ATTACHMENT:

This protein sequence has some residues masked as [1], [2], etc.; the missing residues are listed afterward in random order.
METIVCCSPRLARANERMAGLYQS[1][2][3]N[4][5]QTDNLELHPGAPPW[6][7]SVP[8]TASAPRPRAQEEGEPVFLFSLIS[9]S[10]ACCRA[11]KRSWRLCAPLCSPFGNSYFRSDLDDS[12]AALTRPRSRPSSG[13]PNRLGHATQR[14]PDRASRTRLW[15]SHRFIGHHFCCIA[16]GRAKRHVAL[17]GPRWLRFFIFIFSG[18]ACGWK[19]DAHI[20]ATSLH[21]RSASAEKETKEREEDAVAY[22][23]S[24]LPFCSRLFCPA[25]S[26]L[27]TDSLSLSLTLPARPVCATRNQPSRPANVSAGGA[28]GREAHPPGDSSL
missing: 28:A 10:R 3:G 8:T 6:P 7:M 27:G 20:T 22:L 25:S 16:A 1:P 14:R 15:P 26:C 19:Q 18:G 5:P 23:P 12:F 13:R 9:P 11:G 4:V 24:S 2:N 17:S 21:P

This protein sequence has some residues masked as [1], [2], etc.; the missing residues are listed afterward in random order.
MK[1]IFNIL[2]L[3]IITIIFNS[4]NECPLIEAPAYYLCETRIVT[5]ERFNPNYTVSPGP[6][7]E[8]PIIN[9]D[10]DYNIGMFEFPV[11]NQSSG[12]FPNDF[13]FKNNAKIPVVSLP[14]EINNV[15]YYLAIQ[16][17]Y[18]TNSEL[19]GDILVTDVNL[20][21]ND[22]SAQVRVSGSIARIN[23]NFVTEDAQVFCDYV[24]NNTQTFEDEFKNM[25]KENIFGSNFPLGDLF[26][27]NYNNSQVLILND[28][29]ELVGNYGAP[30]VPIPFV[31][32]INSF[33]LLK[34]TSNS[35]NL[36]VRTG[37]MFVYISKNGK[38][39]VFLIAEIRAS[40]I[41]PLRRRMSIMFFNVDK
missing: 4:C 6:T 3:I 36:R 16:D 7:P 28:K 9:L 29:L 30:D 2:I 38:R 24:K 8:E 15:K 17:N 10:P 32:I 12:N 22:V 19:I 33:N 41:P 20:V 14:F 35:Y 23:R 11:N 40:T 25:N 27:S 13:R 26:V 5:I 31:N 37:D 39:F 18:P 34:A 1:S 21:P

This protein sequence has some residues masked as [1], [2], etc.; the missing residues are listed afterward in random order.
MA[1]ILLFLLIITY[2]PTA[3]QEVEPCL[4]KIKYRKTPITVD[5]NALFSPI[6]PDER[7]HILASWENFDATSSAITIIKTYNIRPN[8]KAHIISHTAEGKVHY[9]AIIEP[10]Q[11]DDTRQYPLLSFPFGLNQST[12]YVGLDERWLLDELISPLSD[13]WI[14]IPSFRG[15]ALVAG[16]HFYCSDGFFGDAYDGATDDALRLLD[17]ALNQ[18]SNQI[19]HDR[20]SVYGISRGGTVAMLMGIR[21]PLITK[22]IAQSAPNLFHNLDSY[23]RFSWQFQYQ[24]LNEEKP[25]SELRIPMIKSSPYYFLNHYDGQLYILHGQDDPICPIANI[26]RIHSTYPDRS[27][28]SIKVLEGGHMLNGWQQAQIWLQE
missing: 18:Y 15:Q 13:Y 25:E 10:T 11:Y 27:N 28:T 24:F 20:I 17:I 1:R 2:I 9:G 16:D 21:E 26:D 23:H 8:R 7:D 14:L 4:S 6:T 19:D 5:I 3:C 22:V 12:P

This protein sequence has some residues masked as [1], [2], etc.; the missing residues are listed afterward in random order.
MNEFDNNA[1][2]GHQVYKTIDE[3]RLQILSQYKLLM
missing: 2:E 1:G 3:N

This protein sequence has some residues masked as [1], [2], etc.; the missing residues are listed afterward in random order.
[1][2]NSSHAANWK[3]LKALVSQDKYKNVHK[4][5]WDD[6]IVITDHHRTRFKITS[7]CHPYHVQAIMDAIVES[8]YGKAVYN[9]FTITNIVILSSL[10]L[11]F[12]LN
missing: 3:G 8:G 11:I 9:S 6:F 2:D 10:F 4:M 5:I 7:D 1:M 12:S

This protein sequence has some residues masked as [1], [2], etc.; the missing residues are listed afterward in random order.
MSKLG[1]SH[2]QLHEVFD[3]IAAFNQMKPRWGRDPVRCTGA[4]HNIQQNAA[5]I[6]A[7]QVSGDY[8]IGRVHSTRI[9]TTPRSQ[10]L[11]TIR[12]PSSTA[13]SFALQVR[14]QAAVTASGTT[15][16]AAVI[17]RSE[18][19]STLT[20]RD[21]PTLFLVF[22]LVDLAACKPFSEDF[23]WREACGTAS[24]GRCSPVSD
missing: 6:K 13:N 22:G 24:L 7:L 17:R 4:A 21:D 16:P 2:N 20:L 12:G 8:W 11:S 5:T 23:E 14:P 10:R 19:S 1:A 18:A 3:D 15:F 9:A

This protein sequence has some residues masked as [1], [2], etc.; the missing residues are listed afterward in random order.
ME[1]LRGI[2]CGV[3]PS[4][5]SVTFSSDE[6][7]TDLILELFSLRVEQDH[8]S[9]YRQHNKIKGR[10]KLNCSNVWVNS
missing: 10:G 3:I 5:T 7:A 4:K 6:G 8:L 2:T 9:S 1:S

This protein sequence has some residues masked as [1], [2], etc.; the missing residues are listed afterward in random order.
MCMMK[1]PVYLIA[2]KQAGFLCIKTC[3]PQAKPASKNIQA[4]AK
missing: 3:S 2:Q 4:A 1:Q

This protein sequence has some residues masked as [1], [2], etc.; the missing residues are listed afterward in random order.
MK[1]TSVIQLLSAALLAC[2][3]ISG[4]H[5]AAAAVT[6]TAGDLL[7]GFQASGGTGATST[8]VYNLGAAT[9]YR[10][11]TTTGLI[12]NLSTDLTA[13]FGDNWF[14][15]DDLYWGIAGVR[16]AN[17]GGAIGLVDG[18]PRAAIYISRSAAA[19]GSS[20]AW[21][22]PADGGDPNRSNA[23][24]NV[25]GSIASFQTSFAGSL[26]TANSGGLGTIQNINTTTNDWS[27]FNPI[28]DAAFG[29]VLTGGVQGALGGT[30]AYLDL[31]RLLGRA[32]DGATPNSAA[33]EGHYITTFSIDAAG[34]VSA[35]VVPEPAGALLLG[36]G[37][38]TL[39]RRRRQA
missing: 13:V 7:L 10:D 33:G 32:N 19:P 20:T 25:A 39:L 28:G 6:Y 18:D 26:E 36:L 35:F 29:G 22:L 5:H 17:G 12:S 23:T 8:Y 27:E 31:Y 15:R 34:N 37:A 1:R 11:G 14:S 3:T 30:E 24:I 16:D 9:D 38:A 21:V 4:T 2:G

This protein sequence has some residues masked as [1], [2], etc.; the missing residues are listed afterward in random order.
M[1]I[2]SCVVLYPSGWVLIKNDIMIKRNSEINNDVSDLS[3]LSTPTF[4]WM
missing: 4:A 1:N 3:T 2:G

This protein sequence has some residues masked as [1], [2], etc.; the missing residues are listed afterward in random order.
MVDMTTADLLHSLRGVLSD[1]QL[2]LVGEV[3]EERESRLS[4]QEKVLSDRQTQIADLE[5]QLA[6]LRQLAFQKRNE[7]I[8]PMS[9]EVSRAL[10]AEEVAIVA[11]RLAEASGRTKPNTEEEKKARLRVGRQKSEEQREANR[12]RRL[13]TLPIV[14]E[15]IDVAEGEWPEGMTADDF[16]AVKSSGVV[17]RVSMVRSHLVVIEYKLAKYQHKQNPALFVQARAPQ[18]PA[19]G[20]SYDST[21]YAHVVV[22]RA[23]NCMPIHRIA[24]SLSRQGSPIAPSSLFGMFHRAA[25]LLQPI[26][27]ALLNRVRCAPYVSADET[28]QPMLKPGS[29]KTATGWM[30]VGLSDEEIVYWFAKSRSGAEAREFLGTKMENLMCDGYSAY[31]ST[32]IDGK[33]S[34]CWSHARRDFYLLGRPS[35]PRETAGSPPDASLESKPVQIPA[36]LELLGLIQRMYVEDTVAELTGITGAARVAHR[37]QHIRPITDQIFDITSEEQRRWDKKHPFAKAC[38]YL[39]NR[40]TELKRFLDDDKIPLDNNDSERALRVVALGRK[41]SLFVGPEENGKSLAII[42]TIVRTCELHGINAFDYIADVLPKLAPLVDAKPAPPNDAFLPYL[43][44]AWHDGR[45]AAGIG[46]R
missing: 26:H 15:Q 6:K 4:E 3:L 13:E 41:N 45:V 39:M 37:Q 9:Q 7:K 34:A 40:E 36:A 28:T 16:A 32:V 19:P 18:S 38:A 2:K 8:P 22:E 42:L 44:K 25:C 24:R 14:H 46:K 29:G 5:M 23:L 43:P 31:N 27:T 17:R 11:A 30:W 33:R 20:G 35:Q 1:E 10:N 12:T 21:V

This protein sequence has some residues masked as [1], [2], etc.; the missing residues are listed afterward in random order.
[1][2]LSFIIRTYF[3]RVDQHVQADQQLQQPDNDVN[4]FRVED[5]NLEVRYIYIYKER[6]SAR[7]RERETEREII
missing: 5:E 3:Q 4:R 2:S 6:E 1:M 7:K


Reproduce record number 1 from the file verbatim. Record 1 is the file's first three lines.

This protein sequence has some residues masked as [1], [2], etc.; the missing residues are listed afterward in random order.
METIVCCSPRLARANERMAGLYQS[1][2][3]N[4][5]QTDNLELHPGAPPW[6][7]SVP[8]TASAPRPRAQEEGEPVFLFSLIS[9]S[10]ACCRA[11]KRSWRLCAPLCSPFGNSYFRSDLDDS[12]AALTRPRSRPSSG[13]PNRLGHATQR[14]PDRASRTRLW[15]SHRFIGHHFCCIA[16]GRAKRHVAL[17]GPRWLRFFIFIFSG[18]ACGWK[19]DAHI[20]ATSLH[21]RSASAEKETKEREEDAVAY[22][23]S[24]LPFCSRLFCPA[25]S[26]L[27]TDSLSLSLTLPARPVCATRNQPSRPANVSAGGA[28]GREAHPPGDSSL
missing: 28:A 10:R 3:G 8:T 6:P 7:M 27:G 20:T 22:L 25:S 16:A 1:P 14:R 15:P 26:C 19:Q 18:G 5:P 23:P 12:F 13:R 9:P 11:G 4:V 24:S 2:N 17:S 21:P